But what happens when the first day of Rosh Hashana falls out on Shabbos? The Mishna (Meseches Rosh Hashana, chap. 4, “Yom Tov”, Mishna 1, pg. 29b) says that in such a case we do not blow the shofar.
The Gemara (ibid, Rabba and Rava) explain that the Sages abolished shofar blowing when the first day of Rosh Hashana falls out on Shabbos because of a concern that a person might carry the shofar four cubits in a public domain without an eiruv and wind up desecrating Shabbos. We paskin this way in the Shulchan Aruch (Orach Chaim, 588:5).
However, the Bnei Yissaschar (Shabbos, 1:6) says that there is also a Kabbalistic reason for not blowing shofar when the first day of Rosh Hashana falls out on Shabbos.
That hidden reason is that one of the primary functions of blowing the shofar is to nullify dinim (as we saw above). However, there is no need for a shofar when the first day of Rosh Hashana that falls out on Shabbos because the Zohar (Parshas Yisro, pg. 88b) says that on Shabbos all dinim are nullified. Since Shabbos accomplishes the shofar’s job, there is no need for the shofar.
There is a hint which supports this idea. The Hebrew word “Shabbos” is numerically 702. The number 702 is the same exact numerical value as the two words, “Kashya – Rafya.” This numerical equivalency teaches us that Shabbos itself nullifies all dinim, both Kashya and Rafya.
There is one more hint which shows us that on Rosh Hashana, all dinim are transformed into rachamim. That hint is found in the “Nesaneh Tokef” prayer (which means, “Now let us relate the power [of this day’s holiness];” found in the repetition of the Mussaf service) which was written by Rabbi Amnon (Mainz Germany, 11th century).
This liturgical passage begins by describing to us the various dinim that we are all judged by, commencing on Rosh Hashana when it is written down, and concluding on Yom Kippur when it is sealed.
Then, Rabbi Amnon goes on to list twenty-six aspects of judgement that people are judged by at this time of year. The list of the twenty-six judgements are:
1.    Who will pass away?
2.    Who will be created?
3.    Who will live?
4.    Who will die?
5.     Who will die in his predestined time?
6.    Who will die before his time?
7.    Who will die by water?
8.    Who will die by fire?
9.    Who will die by sword?
10. Who will die by beast?
11. Who will die by famine?
12. Who will die by thirst?
13. Who will die by storm?
14. Who will die by plague?
15. Who will die by strangulation?
16. Who will die by stoning?
17. Who will rest?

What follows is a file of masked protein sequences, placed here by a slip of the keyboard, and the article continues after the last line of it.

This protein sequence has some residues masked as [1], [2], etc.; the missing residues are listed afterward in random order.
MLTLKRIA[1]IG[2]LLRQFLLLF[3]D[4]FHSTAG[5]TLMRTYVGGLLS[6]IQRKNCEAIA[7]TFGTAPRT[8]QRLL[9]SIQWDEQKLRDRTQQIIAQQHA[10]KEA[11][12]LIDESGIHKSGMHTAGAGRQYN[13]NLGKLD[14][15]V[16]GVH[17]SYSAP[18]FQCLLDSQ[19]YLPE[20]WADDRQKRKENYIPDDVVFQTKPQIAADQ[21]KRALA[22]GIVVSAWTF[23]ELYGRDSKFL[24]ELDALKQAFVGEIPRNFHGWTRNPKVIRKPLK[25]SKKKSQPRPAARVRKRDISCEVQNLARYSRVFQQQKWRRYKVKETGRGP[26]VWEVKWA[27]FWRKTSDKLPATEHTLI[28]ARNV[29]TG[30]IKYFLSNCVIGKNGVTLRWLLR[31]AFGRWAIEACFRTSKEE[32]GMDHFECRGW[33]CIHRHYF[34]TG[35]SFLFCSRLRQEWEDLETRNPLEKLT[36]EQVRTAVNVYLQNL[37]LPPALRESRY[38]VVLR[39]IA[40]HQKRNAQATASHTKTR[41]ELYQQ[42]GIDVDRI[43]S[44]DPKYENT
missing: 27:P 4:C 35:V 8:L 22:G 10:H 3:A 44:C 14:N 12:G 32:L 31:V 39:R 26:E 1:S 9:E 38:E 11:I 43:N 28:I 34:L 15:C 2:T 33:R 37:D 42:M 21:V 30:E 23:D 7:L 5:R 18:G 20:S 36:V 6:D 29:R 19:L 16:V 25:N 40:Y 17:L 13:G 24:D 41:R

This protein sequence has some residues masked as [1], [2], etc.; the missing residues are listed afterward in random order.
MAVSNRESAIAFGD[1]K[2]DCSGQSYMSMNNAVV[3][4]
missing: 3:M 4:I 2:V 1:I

18. Who will wander?
19. Who will live in harmony?
20. Who will be harried?
21. Who will enjoy tranquility?
22. Who will suffer?
23. Who will become impoverished?
24. Who will be enriched?
25. Who will be degraded?
26. Who will be exalted?
The Shvilei Pinchas says that the reason why there are specifically twenty-six different types of judgement on people on Rosh Hashana is because the number twenty-six is the numerical value of God’s Name “Havaya” (spelled: Yud, Hey, Vov, Hey). The Sheim Havaya is the Name of God which is always connected to the side of compassion.
Therefore, the twenty-six types of judgement teach us that all of these dinim will be transformed into Rachamim Gemurim through the mitzvah of blowing the shofar.
Practically speaking, this year, on the first day of Rosh Hashana which falls out on Shabbos, let us try to be even more meticulous with our Shabbos observance than we usually are. If there is one Shabbos a year to me machmir (stringent), it would be this Shabbos.
There are many examples but I will just mention a few. If we normally depend upon the lenient opinions regarding opening packages on Shabbos, this Shabbos let’s try to be stringent and pre-open all of those packages before Shabbos.
If we typically rely upon the opinions that maintain that we can make a cup of coffee in a kli sheini, this Shabbos let us be stringent like the opinions who hold that it would be better to make a cup of coffee in a kli shlishi.
If we characteristically rely upon opinions who say that it is ok to make tea with a tea bag, this Shabbos let us try to be machmir and make tea only with tea sense.
Additionally, let us emphasize our Oneg Shabbos even more so this weekend. Let us try to have special foods for this Shabbos, accompanied with extra Divrei Torah, more Zemiros, and inspirational stories.
In these ways, we will be able to plug into Shabbos even more so. In that zechus, our Shemiras Shabbos will nullify all of the dinim of day one, even the Dina Kashya, so that the verdict will be Rachamim Gemurim.
This year, on the second day of Rosh Hashana when we fulfil the Mitzva of Shofar, let us keep in mind Akeidas Yitzchak and offer up a prayer to God that just as Yitzchak’s din became subservient to Avraham’s chesed, so too may all dinim on this day, even the Dina Rafya, be converted into complete rachamim which will silence the Satan and procure unadulterated mercy for us all.
Furthermore, during the recitation of Nesaneh Tokef, let us pray in our hearts that Hashem use His Sheim Havaya (26) to nullify all of these twenty-six types of dinim that humanity is judged by.
So, may we all be blessed this Rosh Hashana to tap into the Kedusha of Shabbos on day one, and to tap into the power of the shofar on day two, and thus nullify both Dina Kashya and Dina Rafya, and witness how Hashem’s Name Havaya (26) will nullify the twenty-six different types of dinim that humanity is judged by, so that this year will be a far cry from the bitter year that we have just experienced, to the point that our very own ears will behold the great shofar blasts blown by God from the larger right horn of Yitzchak’s ram (Pirkei D’Rebbi Eliezer, chap. 31) heralding the final redemption which will put an end to all of our pain and suffering once and for all.
May you all have a very Good Shabbos, a Kesiva V’chasima Tova
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Rabbi Aba Wagensberg, a close Talmid of Harav HaGaon Rav Chaim Pinchas Sheinberg, ZT”L, is a sought-after lecturer in institutions in Israel and abroad. Rabbi Wagensberg is the author of "Inspiring Change" (about self growth) and "A Shot of Torah" (a collection of shorter divrei Torah on the Parsha and holidays), as well as weekly Torah articles. He has created a Torah audio and video library and can also be heard weekly on the Lakewood radio station, Kol Berama 107.9 FM.